As previously discussed in Canton Fair Etiquette post, exchanging business cards at the fair between you and suppliers you speak to is common and expected. During the course of the fair, expect to hand out and receive 50 to 80 business cards within those few days. This depends on how active you are in engaging with the suppliers. However, this also means, your business information is now with all of them. Hence, it is crucial to ensure you have the right information on your business cards. A good business card will ensure the suppliers remember you, take you seriously and most importantly, you won’t get hassled unnecessarily by all of them.
Business Card Options
You can choose how you represent yourself within the business card, depending on your circumstances. Below are some of the business card options we have used :
Printed Business Card
Purchase business cards for Canton Fair suppliers cheaply from Vista Print or any printing companies. Don’t pay too much for unnecessary graphics, gloss, matte or anything fancy. Just a simple business card will do. Our business card for the fair cost us $A 5.99 with only a simple logo and our information.
Digital Business Card
Create free business cards online that are optimised for mobile. We use digital business cards for all online administrative works, such as Canton Fair application. But you can also use it to send it to your suppliers at the Fair. Use website such as Business Card Maker or app such as eVaunt to help you create great business cards for free. You will then share your business card with the supplier via email/wechat, or if they have the same app as you, you will be able to swap your cards through the app.
Business Cards Reader and Organiser
App such as CamCard is great for digital organisation, if you don’t want to carry suppliers business cards physically and rather store them on your phone. You can scan cards, add notes and manage suppliers business cards more effectively this way, if going paperless if indeed your thing.
Tip: Remember, while digital business cards are acceptable, the traditional way of exchanging cards is still the most fun. Especially in places like China where the exchange etiquette is still heavily embedded in their business culture.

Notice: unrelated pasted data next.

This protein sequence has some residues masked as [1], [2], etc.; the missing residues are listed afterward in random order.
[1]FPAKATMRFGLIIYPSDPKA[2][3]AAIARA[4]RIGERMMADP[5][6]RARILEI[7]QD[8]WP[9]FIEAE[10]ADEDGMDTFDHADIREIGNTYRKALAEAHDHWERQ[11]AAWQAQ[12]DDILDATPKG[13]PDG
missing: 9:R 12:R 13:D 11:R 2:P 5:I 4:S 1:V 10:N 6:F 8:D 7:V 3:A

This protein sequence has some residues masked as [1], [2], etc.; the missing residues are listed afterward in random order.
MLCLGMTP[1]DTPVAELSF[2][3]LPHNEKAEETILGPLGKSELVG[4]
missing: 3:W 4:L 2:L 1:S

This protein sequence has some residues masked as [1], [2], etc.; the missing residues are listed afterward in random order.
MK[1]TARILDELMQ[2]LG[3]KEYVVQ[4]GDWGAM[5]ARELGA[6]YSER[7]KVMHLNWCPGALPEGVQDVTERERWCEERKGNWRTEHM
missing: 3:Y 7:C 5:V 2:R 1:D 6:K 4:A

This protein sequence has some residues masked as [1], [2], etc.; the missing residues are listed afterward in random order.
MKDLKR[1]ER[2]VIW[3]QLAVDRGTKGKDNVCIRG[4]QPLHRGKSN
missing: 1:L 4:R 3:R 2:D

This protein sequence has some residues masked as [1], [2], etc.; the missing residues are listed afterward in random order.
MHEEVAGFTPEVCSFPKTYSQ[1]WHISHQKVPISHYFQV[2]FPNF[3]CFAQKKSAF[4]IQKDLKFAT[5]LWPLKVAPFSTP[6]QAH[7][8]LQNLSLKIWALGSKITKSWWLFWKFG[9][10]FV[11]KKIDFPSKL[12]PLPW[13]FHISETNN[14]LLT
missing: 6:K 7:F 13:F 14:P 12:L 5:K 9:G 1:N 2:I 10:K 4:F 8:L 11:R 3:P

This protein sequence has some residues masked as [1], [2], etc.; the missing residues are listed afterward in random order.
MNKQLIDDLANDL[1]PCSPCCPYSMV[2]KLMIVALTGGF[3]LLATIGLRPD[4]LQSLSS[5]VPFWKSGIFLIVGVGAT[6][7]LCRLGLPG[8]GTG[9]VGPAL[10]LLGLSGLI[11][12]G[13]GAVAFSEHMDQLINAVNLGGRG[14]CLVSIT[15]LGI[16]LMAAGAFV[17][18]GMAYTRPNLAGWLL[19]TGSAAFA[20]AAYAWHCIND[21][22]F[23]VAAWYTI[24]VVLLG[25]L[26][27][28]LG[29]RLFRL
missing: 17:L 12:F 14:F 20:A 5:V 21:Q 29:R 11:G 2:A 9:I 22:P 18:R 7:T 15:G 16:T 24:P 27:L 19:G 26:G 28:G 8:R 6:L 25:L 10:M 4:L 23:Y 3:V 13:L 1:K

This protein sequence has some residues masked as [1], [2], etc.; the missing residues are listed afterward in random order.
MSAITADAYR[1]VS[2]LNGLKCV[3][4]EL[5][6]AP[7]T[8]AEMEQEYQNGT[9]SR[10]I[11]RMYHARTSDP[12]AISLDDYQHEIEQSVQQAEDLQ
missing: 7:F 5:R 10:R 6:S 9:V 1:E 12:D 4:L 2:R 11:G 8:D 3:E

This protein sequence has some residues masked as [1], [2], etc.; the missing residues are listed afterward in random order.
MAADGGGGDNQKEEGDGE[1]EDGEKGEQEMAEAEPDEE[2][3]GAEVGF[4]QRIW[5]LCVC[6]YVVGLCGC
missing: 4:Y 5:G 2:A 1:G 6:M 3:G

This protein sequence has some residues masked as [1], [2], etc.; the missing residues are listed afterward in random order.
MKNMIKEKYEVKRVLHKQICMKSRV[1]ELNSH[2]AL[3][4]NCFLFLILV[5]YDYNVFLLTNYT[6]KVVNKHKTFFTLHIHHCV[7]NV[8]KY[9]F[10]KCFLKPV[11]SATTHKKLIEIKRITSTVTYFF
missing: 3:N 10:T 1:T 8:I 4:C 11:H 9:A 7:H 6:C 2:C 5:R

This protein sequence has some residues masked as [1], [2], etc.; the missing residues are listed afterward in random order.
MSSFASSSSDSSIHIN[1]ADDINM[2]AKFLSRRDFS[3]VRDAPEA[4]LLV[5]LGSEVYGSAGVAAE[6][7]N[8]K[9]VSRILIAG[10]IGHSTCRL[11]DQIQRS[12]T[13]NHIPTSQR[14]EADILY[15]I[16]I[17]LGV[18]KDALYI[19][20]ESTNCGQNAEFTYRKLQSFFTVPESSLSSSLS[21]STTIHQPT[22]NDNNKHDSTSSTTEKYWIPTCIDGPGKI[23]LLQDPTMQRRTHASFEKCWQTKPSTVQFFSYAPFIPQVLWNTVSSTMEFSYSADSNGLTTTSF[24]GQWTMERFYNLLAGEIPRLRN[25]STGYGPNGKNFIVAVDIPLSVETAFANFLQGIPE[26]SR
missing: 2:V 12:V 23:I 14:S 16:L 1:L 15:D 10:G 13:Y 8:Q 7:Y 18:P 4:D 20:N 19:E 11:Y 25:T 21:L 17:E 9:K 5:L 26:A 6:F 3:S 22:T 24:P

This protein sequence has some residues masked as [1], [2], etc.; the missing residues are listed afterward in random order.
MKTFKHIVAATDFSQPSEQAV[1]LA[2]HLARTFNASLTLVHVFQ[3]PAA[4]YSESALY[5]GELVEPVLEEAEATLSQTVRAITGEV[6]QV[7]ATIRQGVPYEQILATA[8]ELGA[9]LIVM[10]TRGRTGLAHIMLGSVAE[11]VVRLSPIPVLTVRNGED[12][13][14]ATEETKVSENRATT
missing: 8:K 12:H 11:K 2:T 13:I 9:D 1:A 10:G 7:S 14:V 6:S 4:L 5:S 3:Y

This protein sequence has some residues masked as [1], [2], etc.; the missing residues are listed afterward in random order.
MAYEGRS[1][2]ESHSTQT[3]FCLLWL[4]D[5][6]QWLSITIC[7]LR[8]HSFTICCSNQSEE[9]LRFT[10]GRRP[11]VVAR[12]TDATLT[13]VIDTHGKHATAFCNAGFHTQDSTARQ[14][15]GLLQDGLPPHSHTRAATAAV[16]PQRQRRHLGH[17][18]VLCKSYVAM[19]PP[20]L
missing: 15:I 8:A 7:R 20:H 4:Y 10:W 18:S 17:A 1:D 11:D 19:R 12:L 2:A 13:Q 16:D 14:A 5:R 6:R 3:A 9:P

Information on Business Card
You want the card to represent you the best way possible. Good first impression. You would like to be easily reachable by the suppliers, but at the same time, by giving your information away to 50 or even 100 companies, you risk being ‘harassed’ unnecessarily by the sales people. It is essential that the card contains just the right amount of information for you to appear professional and be taken seriously by your supplier.
Be as simple as possible. Ida wouldn’t dream about placing her full name on her business card. If you have an exotic or a long-difficult-to-pronounce name, simplify it. Pick a common English name if you must. After all, that’s what the Chinese do, you will meet the Sandy’s and the William’s, instead of the Wu Xia Xue and the Ng Man Tat.
Your Business Name
This doesn’t have to be a company name. If you are a sole trader or only trade on ebay/amazon – put down your store name. Put a name that you represent. This should make part of your elevator pitch
Your Position and the Nature of your Business
We find it helpful to put what we do in the card, this means we spend less explaining to them about who we are and spend more time on the product. Something as simple as the Director (Position) of an Online Merchandise Store (Nature of Business).
This tells them where you are from. As an online seller, you should own a PO Box by now so perhaps have your PO Box on the business card. Emphasise you are from Australia in our card because, just like everyone else, they LOVE Australians.
Your Contact Information
Email : Creating an email address for the trade show purpose is recommended. The thing about exchanging business cards is,once you exchange email address with the suppliers, be prepared to receive weekly follow up from these suppliers… this could mean 40 to 50 unnecessary emails coming through your email box weekly. Once you are sure with your shortlisted suppliers, then move them to your actual email. Especially if you are going to be a Trade Show regular.
Phone : Chinese suppliers have no qualm about ringing you , trying to sell you their product. If you share your phone number in the business cards, be prepared for this. If you don’t want to be bothered , eliminate phone numbers all together. Only give it to your confirmed suppliers.
WeChat/Skype : Nearly all Chinese people have WeChat, it is probably the best way to get in touch with them. Again, just make sure you give your we chat acc sparingly or your account will be full of suppliers you don’t want to work with. We find that you tend to get faster replies when liaising with them via WeChat as oppose to emails. But remember to keep records of all logs and to keep the important discussions bound on emails.
If you can write in Mandarin, or know someone who can, it is always a nice touch to have a Chinese translation of your business card. We do this regularly and find that Chinese suppliers tend to warm up to you quicker, which means more attention from them and meeting the decision maker sooner.
Any other Business Card suggestions we overlooked? Let us know!